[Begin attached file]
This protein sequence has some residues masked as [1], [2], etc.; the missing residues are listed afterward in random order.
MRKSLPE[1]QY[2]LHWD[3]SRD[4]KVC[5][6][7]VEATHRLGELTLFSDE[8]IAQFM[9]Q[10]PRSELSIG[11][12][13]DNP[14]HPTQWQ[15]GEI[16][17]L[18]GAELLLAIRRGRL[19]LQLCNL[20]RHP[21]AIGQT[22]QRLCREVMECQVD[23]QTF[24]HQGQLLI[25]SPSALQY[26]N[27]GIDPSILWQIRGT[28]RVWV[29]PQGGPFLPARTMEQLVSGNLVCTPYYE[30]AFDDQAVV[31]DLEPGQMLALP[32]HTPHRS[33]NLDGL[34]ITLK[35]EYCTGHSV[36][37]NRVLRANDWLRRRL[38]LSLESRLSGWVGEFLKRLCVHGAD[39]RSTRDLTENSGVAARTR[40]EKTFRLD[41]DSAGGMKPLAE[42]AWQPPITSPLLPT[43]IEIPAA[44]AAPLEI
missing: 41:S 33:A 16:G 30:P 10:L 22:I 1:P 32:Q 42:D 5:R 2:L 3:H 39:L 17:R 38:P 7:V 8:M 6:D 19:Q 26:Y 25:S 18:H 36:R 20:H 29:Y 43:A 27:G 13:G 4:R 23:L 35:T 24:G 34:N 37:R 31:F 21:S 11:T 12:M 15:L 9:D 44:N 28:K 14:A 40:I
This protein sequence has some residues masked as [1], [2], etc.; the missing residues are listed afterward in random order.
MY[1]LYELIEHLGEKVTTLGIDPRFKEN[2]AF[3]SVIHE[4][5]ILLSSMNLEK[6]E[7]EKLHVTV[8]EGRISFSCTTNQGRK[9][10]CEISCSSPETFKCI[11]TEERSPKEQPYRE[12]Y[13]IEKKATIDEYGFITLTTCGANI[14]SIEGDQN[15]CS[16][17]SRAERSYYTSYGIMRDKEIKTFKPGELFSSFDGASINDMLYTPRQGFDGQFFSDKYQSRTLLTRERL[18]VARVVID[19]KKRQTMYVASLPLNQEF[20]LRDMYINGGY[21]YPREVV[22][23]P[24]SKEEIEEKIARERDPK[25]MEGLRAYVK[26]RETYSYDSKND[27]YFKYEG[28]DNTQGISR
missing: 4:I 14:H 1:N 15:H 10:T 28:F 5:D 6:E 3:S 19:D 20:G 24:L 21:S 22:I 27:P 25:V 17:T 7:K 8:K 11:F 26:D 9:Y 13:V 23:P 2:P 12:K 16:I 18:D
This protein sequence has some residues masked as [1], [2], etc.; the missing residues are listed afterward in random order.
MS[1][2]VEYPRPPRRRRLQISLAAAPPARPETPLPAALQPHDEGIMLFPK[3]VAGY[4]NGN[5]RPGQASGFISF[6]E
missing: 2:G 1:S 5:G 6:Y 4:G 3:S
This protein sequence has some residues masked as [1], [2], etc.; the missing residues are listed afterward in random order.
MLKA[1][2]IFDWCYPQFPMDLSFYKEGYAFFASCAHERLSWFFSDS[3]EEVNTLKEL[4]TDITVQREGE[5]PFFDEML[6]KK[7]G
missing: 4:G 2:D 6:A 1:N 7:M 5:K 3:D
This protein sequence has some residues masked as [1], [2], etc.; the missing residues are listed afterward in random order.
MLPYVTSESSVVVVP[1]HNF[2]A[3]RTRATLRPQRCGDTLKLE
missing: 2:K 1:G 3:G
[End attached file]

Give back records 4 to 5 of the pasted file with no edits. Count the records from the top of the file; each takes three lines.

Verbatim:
This protein sequence has some residues masked as [1], [2], etc.; the missing residues are listed afterward in random order.
MLKA[1][2]IFDWCYPQFPMDLSFYKEGYAFFASCAHERLSWFFSDS[3]EEVNTLKEL[4]TDITVQREGE[5]PFFDEML[6]KK[7]G
missing: 4:G 2:D 6:A 1:N 7:M 5:K 3:D
This protein sequence has some residues masked as [1], [2], etc.; the missing residues are listed afterward in random order.
MLPYVTSESSVVVVP[1]HNF[2]A[3]RTRATLRPQRCGDTLKLE
missing: 2:K 1:G 3:G